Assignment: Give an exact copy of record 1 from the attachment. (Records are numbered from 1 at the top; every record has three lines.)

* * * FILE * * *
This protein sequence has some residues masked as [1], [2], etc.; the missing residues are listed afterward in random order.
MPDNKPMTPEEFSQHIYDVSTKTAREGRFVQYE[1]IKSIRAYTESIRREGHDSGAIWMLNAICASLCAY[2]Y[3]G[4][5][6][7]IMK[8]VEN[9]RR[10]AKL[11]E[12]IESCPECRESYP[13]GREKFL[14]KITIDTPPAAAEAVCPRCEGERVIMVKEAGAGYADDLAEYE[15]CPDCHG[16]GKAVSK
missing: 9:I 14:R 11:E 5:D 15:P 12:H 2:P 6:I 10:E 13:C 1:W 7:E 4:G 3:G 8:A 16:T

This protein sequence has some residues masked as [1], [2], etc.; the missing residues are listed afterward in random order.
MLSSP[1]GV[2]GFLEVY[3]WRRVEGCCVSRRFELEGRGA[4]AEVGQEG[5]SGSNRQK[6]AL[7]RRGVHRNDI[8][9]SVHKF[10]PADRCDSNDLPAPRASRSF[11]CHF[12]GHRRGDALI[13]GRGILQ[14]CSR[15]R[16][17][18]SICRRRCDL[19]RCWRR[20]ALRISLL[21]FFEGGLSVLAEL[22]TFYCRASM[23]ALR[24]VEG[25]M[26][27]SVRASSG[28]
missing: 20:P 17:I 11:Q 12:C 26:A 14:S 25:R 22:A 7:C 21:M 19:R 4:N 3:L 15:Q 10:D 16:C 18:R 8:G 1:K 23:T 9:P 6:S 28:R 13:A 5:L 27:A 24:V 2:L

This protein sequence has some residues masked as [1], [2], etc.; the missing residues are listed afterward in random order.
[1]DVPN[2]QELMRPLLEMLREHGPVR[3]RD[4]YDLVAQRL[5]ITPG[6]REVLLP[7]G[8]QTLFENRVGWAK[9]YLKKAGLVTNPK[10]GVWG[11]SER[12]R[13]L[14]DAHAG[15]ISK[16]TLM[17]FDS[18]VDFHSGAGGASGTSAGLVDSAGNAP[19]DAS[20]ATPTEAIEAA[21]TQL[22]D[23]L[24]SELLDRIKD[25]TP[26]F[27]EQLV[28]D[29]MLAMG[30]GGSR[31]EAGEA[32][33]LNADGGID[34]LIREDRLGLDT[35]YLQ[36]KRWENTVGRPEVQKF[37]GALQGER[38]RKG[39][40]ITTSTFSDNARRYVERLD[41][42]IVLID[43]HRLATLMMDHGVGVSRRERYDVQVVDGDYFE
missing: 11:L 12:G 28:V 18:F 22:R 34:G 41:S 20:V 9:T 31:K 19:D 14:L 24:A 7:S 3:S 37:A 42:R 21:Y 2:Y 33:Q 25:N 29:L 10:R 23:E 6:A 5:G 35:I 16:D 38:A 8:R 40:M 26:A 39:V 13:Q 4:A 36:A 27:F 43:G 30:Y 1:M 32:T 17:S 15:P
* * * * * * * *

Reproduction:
This protein sequence has some residues masked as [1], [2], etc.; the missing residues are listed afterward in random order.
MPDNKPMTPEEFSQHIYDVSTKTAREGRFVQYE[1]IKSIRAYTESIRREGHDSGAIWMLNAICASLCAY[2]Y[3]G[4][5][6][7]IMK[8]VEN[9]RR[10]AKL[11]E[12]IESCPECRESYP[13]GREKFL[14]KITIDTPPAAAEAVCPRCEGERVIMVKEAGAGYADDLAEYE[15]CPDCHG[16]GKAVSK
missing: 9:I 14:R 11:E 5:D 15:P 12:H 2:P 6:I 10:E 13:C 1:W 7:E 4:G 3:G 8:A 16:T